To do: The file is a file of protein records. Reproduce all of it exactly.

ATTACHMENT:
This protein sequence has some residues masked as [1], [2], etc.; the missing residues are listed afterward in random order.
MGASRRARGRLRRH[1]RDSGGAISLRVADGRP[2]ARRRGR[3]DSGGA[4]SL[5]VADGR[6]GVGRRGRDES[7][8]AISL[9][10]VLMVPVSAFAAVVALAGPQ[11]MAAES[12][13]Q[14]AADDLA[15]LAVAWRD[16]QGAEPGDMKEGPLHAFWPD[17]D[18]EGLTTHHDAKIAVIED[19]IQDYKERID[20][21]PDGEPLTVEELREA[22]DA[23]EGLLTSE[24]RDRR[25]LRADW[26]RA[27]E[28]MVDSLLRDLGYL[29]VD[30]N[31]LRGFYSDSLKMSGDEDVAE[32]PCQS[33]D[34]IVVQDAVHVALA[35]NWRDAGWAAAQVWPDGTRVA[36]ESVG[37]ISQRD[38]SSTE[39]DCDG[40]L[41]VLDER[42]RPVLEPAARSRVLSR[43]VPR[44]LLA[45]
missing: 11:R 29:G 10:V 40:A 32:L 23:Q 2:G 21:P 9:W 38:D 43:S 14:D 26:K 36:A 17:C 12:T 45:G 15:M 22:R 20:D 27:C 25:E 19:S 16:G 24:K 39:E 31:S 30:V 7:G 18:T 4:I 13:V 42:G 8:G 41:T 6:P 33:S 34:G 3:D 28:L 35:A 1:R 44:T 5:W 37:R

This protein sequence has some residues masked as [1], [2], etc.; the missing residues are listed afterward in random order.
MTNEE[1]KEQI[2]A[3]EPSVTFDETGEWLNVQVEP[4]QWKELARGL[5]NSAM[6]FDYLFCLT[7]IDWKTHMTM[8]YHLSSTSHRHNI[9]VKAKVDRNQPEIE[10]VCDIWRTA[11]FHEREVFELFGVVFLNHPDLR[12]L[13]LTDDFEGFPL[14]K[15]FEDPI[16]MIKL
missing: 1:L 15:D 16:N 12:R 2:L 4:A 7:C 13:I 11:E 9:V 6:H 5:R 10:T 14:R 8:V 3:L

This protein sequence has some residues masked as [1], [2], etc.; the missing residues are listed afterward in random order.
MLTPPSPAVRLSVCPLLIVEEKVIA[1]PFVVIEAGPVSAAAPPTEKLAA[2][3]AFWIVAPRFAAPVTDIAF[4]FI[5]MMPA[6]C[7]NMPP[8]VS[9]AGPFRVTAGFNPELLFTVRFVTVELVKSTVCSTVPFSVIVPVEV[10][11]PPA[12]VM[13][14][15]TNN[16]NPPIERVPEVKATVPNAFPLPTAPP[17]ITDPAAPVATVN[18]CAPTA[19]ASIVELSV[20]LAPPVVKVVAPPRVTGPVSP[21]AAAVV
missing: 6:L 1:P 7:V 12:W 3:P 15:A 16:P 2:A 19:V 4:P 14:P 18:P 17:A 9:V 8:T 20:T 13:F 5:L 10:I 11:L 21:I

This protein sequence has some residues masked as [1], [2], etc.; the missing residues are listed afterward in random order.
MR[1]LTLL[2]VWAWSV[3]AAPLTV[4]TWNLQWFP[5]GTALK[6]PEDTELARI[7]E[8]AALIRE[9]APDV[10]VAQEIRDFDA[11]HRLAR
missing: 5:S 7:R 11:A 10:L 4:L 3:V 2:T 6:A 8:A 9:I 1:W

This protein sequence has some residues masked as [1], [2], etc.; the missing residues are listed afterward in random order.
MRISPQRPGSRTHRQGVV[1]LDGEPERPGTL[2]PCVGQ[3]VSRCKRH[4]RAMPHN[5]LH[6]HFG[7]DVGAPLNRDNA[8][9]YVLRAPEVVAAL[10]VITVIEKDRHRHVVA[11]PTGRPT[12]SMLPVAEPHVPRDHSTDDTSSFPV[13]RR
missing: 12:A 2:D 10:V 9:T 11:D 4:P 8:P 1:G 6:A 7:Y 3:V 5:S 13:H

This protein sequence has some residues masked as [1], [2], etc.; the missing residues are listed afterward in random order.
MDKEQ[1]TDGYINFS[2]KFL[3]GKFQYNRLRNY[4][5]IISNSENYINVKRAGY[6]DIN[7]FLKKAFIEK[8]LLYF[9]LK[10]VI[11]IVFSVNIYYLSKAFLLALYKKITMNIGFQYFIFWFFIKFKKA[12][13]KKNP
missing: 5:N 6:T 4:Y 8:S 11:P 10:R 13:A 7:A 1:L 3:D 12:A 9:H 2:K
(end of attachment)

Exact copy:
This protein sequence has some residues masked as [1], [2], etc.; the missing residues are listed afterward in random order.
MGASRRARGRLRRH[1]RDSGGAISLRVADGRP[2]ARRRGR[3]DSGGA[4]SL[5]VADGR[6]GVGRRGRDES[7][8]AISL[9][10]VLMVPVSAFAAVVALAGPQ[11]MAAES[12][13]Q[14]AADDLA[15]LAVAWRD[16]QGAEPGDMKEGPLHAFWPD[17]D[18]EGLTTHHDAKIAVIED[19]IQDYKERID[20][21]PDGEPLTVEELREA[22]DA[23]EGLLTSE[24]RDRR[25]LRADW[26]RA[27]E[28]MVDSLLRDLGYL[29]VD[30]N[31]LRGFYSDSLKMSGDEDVAE[32]PCQS[33]D[34]IVVQDAVHVALA[35]NWRDAGWAAAQVWPDGTRVA[36]ESVG[37]ISQRD[38]SSTE[39]DCDG[40]L[41]VLDER[42]RPVLEPAARSRVLSR[43]VPR[44]LLA[45]
missing: 11:R 29:G 10:V 40:A 32:L 23:Q 2:G 21:P 9:W 38:D 43:S 14:D 26:K 36:A 17:C 12:T 45:G 15:M 22:R 20:D 27:C 25:E 19:S 16:G 24:K 39:E 31:S 30:V 7:G 18:T 4:I 13:V 42:G 8:G 41:T 6:P 33:S 34:G 3:D 28:L 35:A 1:R 44:T 5:W 37:R

This protein sequence has some residues masked as [1], [2], etc.; the missing residues are listed afterward in random order.
MTNEE[1]KEQI[2]A[3]EPSVTFDETGEWLNVQVEP[4]QWKELARGL[5]NSAM[6]FDYLFCLT[7]IDWKTHMTM[8]YHLSSTSHRHNI[9]VKAKVDRNQPEIE[10]VCDIWRTA[11]FHEREVFELFGVVFLNHPDLR[12]L[13]LTDDFEGFPL[14]K[15]FEDPI[16]MIKL
missing: 1:L 15:D 16:N 12:R 2:L 4:A 7:C 13:I 11:E 9:V 6:H 5:R 10:T 14:R 8:V 3:L

This protein sequence has some residues masked as [1], [2], etc.; the missing residues are listed afterward in random order.
MLTPPSPAVRLSVCPLLIVEEKVIA[1]PFVVIEAGPVSAAAPPTEKLAA[2][3]AFWIVAPRFAAPVTDIAF[4]FI[5]MMPA[6]C[7]NMPP[8]VS[9]AGPFRVTAGFNPELLFTVRFVTVELVKSTVCSTVPFSVIVPVEV[10][11]PPA[12]VM[13][14][15]TNN[16]NPPIERVPEVKATVPNAFPLPTAPP[17]ITDPAAPVATVN[18]CAPTA[19]ASIVELSV[20]LAPPVVKVVAPPRVTGPVSP[21]AAAVV
missing: 6:L 1:P 7:V 12:W 3:P 15:A 16:P 2:A 19:V 4:P 14:P 18:P 17:A 9:V 8:T 20:T 13:F 5:L 10:I 11:L 21:I

This protein sequence has some residues masked as [1], [2], etc.; the missing residues are listed afterward in random order.
MR[1]LTLL[2]VWAWSV[3]AAPLTV[4]TWNLQWFP[5]GTALK[6]PEDTELARI[7]E[8]AALIRE[9]APDV[10]VAQEIRDFDA[11]HRLAR
missing: 5:S 7:R 11:A 10:L 4:L 3:V 2:T 6:A 8:A 9:I 1:W

This protein sequence has some residues masked as [1], [2], etc.; the missing residues are listed afterward in random order.
MRISPQRPGSRTHRQGVV[1]LDGEPERPGTL[2]PCVGQ[3]VSRCKRH[4]RAMPHN[5]LH[6]HFG[7]DVGAPLNRDNA[8][9]YVLRAPEVVAAL[10]VITVIEKDRHRHVVA[11]PTGRPT[12]SMLPVAEPHVPRDHSTDDTSSFPV[13]RR
missing: 12:A 2:D 10:V 9:T 11:D 4:P 8:P 1:G 6:A 7:Y 3:V 5:S 13:H

This protein sequence has some residues masked as [1], [2], etc.; the missing residues are listed afterward in random order.
MDKEQ[1]TDGYINFS[2]KFL[3]GKFQYNRLRNY[4][5]IISNSENYINVKRAGY[6]DIN[7]FLKKAFIEK[8]LLYF[9]LK[10]VI[11]IVFSVNIYYLSKAFLLALYKKITMNIGFQYFIFWFFIKFKKA[12][13]KKNP
missing: 5:N 6:T 4:Y 8:S 11:P 10:R 13:A 7:A 1:L 3:D 12:A 9:H 2:K